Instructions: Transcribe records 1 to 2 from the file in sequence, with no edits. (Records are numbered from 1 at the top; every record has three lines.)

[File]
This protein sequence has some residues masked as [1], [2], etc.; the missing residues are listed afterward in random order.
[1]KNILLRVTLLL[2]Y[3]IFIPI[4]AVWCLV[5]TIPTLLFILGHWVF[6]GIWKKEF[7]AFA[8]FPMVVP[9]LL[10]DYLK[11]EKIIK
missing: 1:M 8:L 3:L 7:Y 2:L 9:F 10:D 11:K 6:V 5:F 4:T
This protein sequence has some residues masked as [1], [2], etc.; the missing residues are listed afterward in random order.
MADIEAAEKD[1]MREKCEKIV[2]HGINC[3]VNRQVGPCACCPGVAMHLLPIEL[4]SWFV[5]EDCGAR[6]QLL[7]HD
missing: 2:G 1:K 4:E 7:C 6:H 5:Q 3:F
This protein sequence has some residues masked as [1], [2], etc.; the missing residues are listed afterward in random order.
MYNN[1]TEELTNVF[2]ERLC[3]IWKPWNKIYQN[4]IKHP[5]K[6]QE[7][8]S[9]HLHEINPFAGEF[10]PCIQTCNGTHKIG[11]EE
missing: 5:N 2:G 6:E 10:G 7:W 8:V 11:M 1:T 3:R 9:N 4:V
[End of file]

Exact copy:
This protein sequence has some residues masked as [1], [2], etc.; the missing residues are listed afterward in random order.
[1]KNILLRVTLLL[2]Y[3]IFIPI[4]AVWCLV[5]TIPTLLFILGHWVF[6]GIWKKEF[7]AFA[8]FPMVVP[9]LL[10]DYLK[11]EKIIK
missing: 1:M 8:L 3:L 7:Y 2:L 9:F 10:D 11:K 6:V 5:F 4:T
This protein sequence has some residues masked as [1], [2], etc.; the missing residues are listed afterward in random order.
MADIEAAEKD[1]MREKCEKIV[2]HGINC[3]VNRQVGPCACCPGVAMHLLPIEL[4]SWFV[5]EDCGAR[6]QLL[7]HD
missing: 2:G 1:K 4:E 7:C 6:H 5:Q 3:F